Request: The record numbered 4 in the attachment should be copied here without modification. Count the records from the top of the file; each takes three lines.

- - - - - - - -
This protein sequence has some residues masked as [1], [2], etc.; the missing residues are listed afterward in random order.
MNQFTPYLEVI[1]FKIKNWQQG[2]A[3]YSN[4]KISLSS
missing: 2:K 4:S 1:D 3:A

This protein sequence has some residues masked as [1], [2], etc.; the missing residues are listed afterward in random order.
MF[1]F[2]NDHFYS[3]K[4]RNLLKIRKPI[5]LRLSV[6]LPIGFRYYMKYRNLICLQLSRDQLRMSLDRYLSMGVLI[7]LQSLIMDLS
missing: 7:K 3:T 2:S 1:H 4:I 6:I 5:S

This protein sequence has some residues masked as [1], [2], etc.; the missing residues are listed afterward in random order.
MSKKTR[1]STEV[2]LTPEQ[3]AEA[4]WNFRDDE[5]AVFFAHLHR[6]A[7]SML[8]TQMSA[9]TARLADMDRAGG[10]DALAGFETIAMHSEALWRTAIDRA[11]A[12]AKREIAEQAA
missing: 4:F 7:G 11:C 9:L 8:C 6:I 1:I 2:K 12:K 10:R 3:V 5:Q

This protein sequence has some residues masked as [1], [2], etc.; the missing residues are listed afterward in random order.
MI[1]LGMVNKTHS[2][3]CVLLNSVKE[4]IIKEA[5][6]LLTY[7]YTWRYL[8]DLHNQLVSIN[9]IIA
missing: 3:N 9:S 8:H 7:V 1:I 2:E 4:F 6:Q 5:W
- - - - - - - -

This protein sequence has some residues masked as [1], [2], etc.; the missing residues are listed afterward in random order.
MI[1]LGMVNKTHS[2][3]CVLLNSVKE[4]IIKEA[5][6]LLTY[7]YTWRYL[8]DLHNQLVSIN[9]IIA
missing: 3:N 9:S 8:H 7:V 1:I 2:E 4:F 6:Q 5:W